Cameron nodded. "A video game that signifies my undying love for House," she repeated, dubiously. She grinned, patting Wilson on the arm. "You’ve been watching too many episodes of Grey’s Anatomy."

With one last incredulous look, Cameron walked away from Wilson, a hidden smile suddenly emerging on her face. Of course Wilson would have been the one to figure it out.


"Luce go home, you’ve been here all day," Cameron ordered, as she set a stack of files on top of the nurses’ station in the ER.

Lucy, the head nurse, looked up at her in exhaustion. "Can’t. Short staffed as usual," she explained. "Gotta get this paperwork done."

Cameron shook her head. "Fine, but if you’re not out of here in the next hour, I’m going to make Kelly help you."

Lucy grinned, grateful for the joke. Kelly was the obnoxious blonde nurse who could have played a Pamela Anderson stunt double. Of course, she was barely twenty three, which made the nurses hate her even more. It wasn’t just her looks that bothered the other nurses; it was her know-it-all attitude. She was relentless, but unfortunately, usually wrong. Cameron knew Kelly’s days at PPTH were numbered. Cuddy was just looking for a reason to fire her.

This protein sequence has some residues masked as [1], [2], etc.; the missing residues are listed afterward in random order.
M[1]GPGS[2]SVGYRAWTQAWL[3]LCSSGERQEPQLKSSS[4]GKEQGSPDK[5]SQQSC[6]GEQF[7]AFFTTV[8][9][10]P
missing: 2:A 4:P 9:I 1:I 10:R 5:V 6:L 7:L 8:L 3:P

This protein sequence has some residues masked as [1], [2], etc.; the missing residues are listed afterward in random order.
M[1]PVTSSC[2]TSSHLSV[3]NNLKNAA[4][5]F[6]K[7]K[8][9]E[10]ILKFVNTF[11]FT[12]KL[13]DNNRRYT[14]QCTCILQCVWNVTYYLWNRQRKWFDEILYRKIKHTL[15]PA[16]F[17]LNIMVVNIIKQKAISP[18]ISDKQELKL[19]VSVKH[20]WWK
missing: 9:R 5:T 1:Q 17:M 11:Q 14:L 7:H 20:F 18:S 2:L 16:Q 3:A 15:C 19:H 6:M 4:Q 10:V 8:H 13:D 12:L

"That reminds me," Lucy replied, ushering to a vase of white lilies. "These damn flowers have gone to Kelly’s head. Apparently she thinks they’re from Dr. Wilson. Her ego couldn’t be more inflamed."

Cameron shook her head. "Wilson would not send Kelly flowers. Why would she think they're from him?"

Lucy shrugged. "The note is completely ambiguous, but she swears they’re from him. Apparently they’re her favorite flower and she just happened to let it slip to Dr. Wilson in the caferteria line last night."

Cameron rolled her eyes. "How romantic," she remarked sarcastically. "Last week roses were her favorite flower." Kelly was always getting flowers delivered to her. The nurses had a pool running that she sent them to herself in order to make her appear more desirable.

Lucy grabbed the top file from the stack Cameron had brought over. "She’s warped," she insisted.

Curious, Cameron snatched the note attached to the flowers."They don’t even have her name on it," she insisted.

"I told you, she’s deluded," Lucy remarked.

Shaking her head, Cameron flipped the card open. Merry Christmas was embedded in the thick paper. Five words written in marker filled up the entire empty space. Her eyes widened as she read them.